Being a parent is tough. The world is not always a nice place to live in, let alone raise a daughter in. Just ask Mike McLeish, he should know … he's raising two daughters in this messed up world. Possibly best known for his role as Prime Minister Paul Keating in Keating The Musical, McLeish has penned a new work which he will open at Melbourne's Chapel Off Chapel for two performances on Saturday 28th June and Sunday 29th June, as part of the Melbourne Cabaret Festival.

McLeish wanted to write a show where he could take a broad view of the world but through the intensely personal prism of parenthood. Before becoming a father many things happening around him were simply water off a duck's back, but fatherhood has changed that. McLeish comments it is very difficult to shake off what he sees being thrown in the faces of his daughters, who are at the very formative ages of 10 and 6. Already, he is starting to notice how they try to emulate what they see from the little of the television they watch. It comes through their friends and their behaviour, from the television images they see at other people's homes and don't even start on the impact of the Disney channel!

Asking McLeish what he felt were the biggest issues facing young girls in today's world, his first response was the unreal standards of beauty that are enforced upon young women and girls. He can already see how this is starting to effect his daughters and how stuff is being thrown at them from all corners. McLeish is concerned about the endless barrage of sensory overload kids are being exposed to in today's society with very little chance to talk to their parents before moving on to the next round of sensory overload. As parents, McLeish and his wife encourage their children to share their feelings and thoughts, but acknowledges it can be challenging getting to a slightly more deeper level of conversation than simply “good.”

His daughters are 10 and 6 – he can't even imagine what raising teenage girls will be like, and quite frankly, the thought terrifies him. Already he is seeing the early signs from his oldest daughter and knows those teen years are just round the corner. Despite being a performer, it doesn't make him cool in the eyes of his kids. They're quite used to dad putting on funny voices and singing and dancing around the house, but are quite mortified if he does this while their friends are around. McLeish says he does attempt to point out there are much worse things he could be doing – but they don't seem to appreciate the fact he does this through song!

Of course it's different when his daughters are performing. In the lead up to a recent school talent quest, his daughters spent months and months practicing their routines, demanding their parents full attention and of course their praise. McLeish says it was okay the first 34 times but after that it became something akin to a torture more appropriate for use in Guantanamo Bay, suggesting they could line up a group of young girls to sing Pitch Perfect over and over again and they'd get all the information they ever needed!


Message To My Girls covers a range of other issues; one of which is sex. McLeish remembers what it was like to be a boy and is preparing for his daughters maturing and going on their first date. He is also aware that the boy will be looking at his daughter and thinking about wanting to have sex with her – it's a very difficult thing for a father to consider. In the show, McLeish will share his thoughts on how boys approach sex, their exposure to pornography and the alarming benchmark for sex this will create if they don't have some good role models to talk to.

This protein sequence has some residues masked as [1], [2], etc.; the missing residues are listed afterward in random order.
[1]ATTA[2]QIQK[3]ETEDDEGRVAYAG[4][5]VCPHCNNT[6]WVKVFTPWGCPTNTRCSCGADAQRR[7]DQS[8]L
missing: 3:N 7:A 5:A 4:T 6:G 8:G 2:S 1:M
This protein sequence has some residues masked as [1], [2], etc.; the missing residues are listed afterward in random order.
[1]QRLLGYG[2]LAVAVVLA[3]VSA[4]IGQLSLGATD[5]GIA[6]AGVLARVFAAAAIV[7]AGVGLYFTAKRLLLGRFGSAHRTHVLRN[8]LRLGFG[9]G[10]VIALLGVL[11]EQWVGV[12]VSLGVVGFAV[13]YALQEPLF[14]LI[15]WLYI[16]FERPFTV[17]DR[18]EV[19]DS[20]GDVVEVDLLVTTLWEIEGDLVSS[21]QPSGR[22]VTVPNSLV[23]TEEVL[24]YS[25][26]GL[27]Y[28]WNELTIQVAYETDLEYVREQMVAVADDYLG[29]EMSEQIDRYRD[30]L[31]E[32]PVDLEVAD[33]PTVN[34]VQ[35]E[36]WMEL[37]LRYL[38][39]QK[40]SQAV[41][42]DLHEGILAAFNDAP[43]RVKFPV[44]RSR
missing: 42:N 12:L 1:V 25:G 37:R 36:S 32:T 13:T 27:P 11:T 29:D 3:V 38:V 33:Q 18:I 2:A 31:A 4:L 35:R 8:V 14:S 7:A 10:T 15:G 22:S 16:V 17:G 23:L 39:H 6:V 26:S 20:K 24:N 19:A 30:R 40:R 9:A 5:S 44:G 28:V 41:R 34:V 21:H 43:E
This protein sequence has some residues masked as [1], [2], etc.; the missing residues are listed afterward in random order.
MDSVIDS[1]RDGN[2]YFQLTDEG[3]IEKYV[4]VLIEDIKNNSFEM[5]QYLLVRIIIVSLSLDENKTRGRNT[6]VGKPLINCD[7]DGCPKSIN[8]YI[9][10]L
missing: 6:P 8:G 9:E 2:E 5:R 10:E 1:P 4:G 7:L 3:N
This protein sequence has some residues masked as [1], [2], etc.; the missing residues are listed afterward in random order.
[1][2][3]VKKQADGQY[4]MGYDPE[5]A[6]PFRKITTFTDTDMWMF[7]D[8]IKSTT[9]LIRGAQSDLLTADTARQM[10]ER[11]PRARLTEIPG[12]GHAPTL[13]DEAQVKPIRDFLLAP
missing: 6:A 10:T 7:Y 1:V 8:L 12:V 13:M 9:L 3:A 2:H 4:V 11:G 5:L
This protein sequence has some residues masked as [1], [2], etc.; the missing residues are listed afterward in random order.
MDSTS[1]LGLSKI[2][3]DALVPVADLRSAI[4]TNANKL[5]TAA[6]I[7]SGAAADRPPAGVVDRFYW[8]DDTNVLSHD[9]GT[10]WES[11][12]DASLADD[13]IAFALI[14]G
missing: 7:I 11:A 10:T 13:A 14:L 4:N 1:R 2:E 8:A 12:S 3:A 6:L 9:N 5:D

It's clear there are some heavy thoughts weighing on his heart in writing this show. When he first wrote out his thoughts, he admits the material was quite heavy but he returned to find all the funny moments in it. McLeish acknowledges he is not adverse to an audience gasping in response to a comment but knows there needs to be some humour in the show as well.

McLeish has written all the songs for the show and has collaborated with two experienced musicians, Rosie Westbrook and J.P Shilo, to help bring the music to life. Some of the songs came out with more heart than humour and still make him tear up when he sings them, but he doesn't mind shedding the odd tear on stage if those tears are genuine (although admits he will practice a bit more to avoid being a blubbering mess!)

So what can the audience expect from Message For My Girls? Well, McLeish hopes there will be plenty of laughs for the comedy fans, but his ultimate goal is to be as honest as possible. He knows he is really a big softie and the show has plenty of heart and sentimentality.  While parents will be able to relate to his stories, he also touches on those who don't have kids and don't want to bring kids into this world.

The show is called Message For My Girls, so I asked if this is something he wants them to see one day? McLeish feels the show would be a side of him his daughters have not yet seen. This is the theatrical version of himself he'd love to seal up in an envelope with “don't open till 16” written on it. They won't see this show though – it's not really appropriate … not yet. By the time they are old enough it will undoubtedly be a reprised version of the show … probably one that tackles the terror of raising teenagers!

McLeish admits he has some ridiculously elevated goals about changing the world. From former Prime Minister to world changer wannabe. – it's a logical stepping stone.

Message to My Girls will premiere as part of the 2014 Melbourne Cabaret Festival with two performances only on Saturday 28th and Sunday 29th June.

Bookings: Chapel off Chapel Ph: 8290 7000
or www.melbournecabaret.com


 

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